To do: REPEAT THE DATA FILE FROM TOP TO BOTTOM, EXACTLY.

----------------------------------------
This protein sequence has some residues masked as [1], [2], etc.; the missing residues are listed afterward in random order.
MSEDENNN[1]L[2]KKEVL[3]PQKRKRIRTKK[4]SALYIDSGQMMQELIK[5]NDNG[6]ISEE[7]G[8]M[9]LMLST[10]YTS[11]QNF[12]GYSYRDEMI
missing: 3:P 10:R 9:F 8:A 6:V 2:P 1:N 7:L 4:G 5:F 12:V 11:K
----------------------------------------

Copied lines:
This protein sequence has some residues masked as [1], [2], etc.; the missing residues are listed afterward in random order.
MSEDENNN[1]L[2]KKEVL[3]PQKRKRIRTKK[4]SALYIDSGQMMQELIK[5]NDNG[6]ISEE[7]G[8]M[9]LMLST[10]YTS[11]QNF[12]GYSYRDEMI
missing: 3:P 10:R 9:F 8:A 6:V 2:P 1:N 7:L 4:G 5:F 12:V 11:K